“We’re ready!” said Sparkroot.

“Ready for what?” asked Jaclyn.

“Stories!” said Bryant.

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Before they filed inside, Sempervirens ran up to the door.

“I’m coming! I’m coming!” she called. “Now we can start!”

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“I’ll tell the first story,” said Laurel, and she launched into a very long tale about a poodle who had wandered into the South of France looking for the Royal Library.

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“I know what book the poodle would read!” said Sempervirens. “The Precise Poodle’s Pedestrian Guide to Puddles of Paris!”

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After each child told a tale, it was Jaclyn’s turn. She had pockets full of stories, for her father, uncles, grandfathers, and great aunts were forever finding themselves in pickles that they could only escape through intentional acts.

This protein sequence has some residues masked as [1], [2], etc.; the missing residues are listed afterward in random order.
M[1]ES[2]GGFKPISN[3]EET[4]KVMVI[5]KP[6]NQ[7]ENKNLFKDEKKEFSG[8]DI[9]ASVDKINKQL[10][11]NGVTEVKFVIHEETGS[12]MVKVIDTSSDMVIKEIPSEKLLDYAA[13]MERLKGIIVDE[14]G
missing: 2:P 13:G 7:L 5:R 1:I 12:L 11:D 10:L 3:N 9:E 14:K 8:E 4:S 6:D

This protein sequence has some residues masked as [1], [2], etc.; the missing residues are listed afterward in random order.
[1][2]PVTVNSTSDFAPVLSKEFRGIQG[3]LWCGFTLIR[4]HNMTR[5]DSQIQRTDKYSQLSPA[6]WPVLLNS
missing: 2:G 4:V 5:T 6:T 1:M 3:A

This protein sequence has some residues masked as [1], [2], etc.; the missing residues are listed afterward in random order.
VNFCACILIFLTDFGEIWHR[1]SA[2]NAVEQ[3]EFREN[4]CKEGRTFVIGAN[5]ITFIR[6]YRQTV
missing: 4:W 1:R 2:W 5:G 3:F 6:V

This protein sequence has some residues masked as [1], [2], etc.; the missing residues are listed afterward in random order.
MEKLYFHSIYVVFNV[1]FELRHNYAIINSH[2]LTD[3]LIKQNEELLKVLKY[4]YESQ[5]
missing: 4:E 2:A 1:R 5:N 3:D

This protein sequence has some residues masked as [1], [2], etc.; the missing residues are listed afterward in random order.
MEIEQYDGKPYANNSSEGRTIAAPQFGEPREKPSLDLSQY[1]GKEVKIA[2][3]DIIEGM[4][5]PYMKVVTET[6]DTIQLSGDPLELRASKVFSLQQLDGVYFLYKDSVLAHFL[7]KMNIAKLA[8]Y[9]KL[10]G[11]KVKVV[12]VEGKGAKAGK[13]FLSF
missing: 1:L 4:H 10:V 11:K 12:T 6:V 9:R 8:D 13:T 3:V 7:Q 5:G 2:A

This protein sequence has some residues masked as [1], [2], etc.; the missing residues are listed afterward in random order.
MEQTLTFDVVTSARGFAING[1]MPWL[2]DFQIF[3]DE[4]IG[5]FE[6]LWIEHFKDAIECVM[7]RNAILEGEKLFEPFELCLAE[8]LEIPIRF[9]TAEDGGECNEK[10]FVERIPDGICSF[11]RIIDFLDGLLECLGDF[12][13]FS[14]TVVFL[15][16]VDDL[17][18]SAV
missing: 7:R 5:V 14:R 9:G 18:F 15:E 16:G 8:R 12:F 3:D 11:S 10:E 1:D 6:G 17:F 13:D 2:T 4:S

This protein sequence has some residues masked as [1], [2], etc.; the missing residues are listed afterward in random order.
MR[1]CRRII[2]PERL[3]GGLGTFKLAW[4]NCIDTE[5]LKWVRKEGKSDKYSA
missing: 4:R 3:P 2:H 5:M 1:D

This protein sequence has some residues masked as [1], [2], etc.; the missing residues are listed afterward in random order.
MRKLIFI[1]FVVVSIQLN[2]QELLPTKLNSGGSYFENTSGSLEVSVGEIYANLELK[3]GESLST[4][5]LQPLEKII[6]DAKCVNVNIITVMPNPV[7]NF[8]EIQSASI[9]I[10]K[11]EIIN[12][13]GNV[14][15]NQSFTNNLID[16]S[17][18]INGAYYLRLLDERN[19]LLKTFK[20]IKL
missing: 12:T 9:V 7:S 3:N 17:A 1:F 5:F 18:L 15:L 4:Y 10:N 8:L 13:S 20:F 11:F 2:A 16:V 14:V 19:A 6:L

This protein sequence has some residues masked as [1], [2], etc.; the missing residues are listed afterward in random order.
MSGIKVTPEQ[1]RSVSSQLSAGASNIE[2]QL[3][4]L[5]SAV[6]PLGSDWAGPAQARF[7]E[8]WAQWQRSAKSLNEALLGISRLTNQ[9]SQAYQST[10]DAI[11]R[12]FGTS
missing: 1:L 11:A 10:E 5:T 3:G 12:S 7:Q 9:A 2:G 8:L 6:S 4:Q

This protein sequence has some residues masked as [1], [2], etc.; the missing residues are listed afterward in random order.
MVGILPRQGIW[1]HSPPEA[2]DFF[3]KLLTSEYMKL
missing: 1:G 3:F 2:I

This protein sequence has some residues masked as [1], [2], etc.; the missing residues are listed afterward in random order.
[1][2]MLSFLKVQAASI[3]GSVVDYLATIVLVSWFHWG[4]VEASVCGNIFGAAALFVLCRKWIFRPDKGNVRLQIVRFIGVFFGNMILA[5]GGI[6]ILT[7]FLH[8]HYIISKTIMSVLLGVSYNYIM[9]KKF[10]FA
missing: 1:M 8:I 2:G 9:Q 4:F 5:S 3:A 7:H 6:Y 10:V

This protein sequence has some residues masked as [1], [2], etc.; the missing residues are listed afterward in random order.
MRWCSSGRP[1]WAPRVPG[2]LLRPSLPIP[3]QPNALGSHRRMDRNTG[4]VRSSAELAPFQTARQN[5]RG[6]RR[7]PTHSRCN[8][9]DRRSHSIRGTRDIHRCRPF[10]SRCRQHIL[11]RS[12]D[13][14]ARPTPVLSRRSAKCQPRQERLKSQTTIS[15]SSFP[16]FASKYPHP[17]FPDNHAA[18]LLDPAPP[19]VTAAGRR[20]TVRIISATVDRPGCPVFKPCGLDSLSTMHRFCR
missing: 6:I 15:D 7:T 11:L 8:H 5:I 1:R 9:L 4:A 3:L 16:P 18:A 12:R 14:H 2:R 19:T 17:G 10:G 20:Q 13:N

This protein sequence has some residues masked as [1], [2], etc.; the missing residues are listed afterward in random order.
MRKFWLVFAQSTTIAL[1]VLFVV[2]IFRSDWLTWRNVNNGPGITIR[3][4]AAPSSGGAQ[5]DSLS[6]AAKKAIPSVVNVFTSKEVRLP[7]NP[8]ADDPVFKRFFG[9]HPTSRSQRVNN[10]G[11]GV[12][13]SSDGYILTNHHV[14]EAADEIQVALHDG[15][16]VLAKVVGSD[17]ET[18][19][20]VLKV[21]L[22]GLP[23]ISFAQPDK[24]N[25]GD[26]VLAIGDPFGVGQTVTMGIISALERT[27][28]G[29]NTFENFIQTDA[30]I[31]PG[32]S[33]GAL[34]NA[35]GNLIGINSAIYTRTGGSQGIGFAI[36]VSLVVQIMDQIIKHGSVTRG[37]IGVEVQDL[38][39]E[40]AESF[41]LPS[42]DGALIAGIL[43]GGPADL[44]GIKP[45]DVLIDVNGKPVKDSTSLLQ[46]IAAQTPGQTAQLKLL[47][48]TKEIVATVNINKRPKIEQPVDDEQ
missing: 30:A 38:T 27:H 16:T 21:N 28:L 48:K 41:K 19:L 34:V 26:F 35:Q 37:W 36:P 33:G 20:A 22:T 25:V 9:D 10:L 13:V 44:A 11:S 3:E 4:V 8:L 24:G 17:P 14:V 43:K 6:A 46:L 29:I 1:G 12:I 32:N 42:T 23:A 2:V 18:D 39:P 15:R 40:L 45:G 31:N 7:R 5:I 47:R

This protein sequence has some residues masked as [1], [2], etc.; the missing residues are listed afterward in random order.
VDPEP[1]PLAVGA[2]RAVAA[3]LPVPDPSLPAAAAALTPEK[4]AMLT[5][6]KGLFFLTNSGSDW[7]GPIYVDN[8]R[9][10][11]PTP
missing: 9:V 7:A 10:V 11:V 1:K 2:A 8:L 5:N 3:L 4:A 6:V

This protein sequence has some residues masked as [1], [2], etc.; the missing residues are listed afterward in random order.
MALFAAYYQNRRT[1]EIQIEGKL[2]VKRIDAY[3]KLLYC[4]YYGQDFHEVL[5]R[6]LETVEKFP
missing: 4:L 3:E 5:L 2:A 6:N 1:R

When Jaclyn finished her story about the time her great aunt Bonny befriended not one, but five honeybees and gathered enough honey to sweeten the village’s tea for the whole long winter, it was time for the children to leave.

Florinda Tea lingered at the chess board.

“Can I stay a little longer?” she asked, and she and Jaclyn played chess together late into the evening.

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Around midnight, Florinda grew hungry.

“I forgot to eat supper!” she said. “I was so excited to come!”

“I’ll make you a snack,” Jaclyn said.

When Florinda came inside, a bowl of herbs and fruit waited for her.